Port of Walla Walla officials more certain about air service as boardings increase

Port of Walla Walla officials said they feel more secure about keeping commercial air service in the future.

As one of the smallest markets that Alaska Airlines continues to serve, port officials have been actively working to keep the daily two outbound and two inbound flights between Seattle and the Walla Walla Regional Airport.

Those efforts include a $300,000 marketing campaign to encourage airport use that has just entered its second and final year. The port also lowered Alaska Airlines' airport fees in 2012.

In 2013, the airport had the second-highest level of boardings in the past decade -- 33,050 -- which represents an increase of 3.8 percent from the previous year, according to port documents.

It's the second year in a row the airport has seen boardings rise, Kuntz said. And it's only 1 percent less than the airport's best year in the last decade, which was 2009.

"We are really bucking the trends," said Jim Kuntz, the port's executive director. "We had a terrific 2013."

The Walla Walla airport has about a tenth of the boardings seen at the Tri-Cities Airport in Pasco.

Kuntz credits a good portion of the success to Walla Walla area residents who have made the effort to fly out of the local airport when possible, even if it isn't always as convenient.

"Our citizens realize that we are fortunate to have Alaska Airlines in our market," he said.

One of the port's marketing focuses has been encouraging Californians to fly to Walla Walla and wine country, Kuntz said. They've reached out through social and electronic media.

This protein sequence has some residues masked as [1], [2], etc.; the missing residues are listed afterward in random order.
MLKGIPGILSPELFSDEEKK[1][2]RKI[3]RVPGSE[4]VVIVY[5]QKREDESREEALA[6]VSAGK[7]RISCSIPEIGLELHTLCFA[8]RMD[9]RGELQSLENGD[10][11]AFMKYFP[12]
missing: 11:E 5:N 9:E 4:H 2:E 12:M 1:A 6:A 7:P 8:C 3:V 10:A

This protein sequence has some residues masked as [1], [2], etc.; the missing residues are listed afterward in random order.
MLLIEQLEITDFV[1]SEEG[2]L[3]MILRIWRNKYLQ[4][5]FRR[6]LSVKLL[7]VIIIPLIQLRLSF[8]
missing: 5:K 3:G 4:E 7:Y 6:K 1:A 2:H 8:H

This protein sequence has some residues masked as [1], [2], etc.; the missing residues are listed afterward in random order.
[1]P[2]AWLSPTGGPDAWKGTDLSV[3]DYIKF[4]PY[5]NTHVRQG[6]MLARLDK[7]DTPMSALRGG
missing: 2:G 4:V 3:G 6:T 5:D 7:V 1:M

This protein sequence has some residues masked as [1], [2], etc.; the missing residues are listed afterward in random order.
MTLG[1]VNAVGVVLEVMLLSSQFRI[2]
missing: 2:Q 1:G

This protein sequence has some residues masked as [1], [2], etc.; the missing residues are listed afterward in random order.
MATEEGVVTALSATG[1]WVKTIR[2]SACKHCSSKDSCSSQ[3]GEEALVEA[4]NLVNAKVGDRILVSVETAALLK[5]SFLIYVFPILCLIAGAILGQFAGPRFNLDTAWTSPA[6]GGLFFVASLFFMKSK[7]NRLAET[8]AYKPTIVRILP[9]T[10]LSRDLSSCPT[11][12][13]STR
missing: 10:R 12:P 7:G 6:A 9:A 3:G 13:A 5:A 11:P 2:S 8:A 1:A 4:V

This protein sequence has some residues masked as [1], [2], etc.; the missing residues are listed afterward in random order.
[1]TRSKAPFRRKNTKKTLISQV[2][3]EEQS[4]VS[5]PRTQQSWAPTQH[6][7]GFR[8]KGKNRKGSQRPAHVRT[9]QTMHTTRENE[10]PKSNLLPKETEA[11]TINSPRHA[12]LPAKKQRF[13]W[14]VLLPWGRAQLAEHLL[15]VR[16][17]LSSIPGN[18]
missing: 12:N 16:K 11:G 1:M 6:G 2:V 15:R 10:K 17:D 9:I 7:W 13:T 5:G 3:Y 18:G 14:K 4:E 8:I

An average of about 70 percent of the 76 seats on each flight are full, Kuntz said. That percentage has grown over the last four years.

The port still has half the $300,000 for its marketing efforts this year. The port received a $250,000 federal marketing grant thanks to efforts by Sen. Maria Cantwell, D-Wash., Kuntz said. The port provided $50,000 in matching money.

Airport traffic is a combination of tourists coming in for long weekends and local residents, Kuntz said.

Members of the Walla Walla Air Travel Coalition expressed concern last year when Alaska Airlines announced plans to move the last flights of the day leaving Seattle for Walla Walla from 7:30 p.m. to 11 p.m. The coalition includes the port, airport, Walla Walla business, tourism and travel industry representatives and frequent flyers.

Alaska Airlines announced a compromise after hearing the community concerns, and now plans to change one of the flights to an 8:15 p.m. departure starting in March.

The new schedule remains convenient for about 80 percent of passengers who use the flights, since most of the traffic comes from Seattle and the West Coast, Kuntz said.

However, it remains difficult for East Coast flyers to get home with the current schedule, he said. But gaps are bound to happen with a two flight schedule, and getting a third flight is an uphill battle, considering the size of the Walla Walla market and the area's modest population growth.

Kuntz said the port will continue to carefully monitor commercial airline traffic.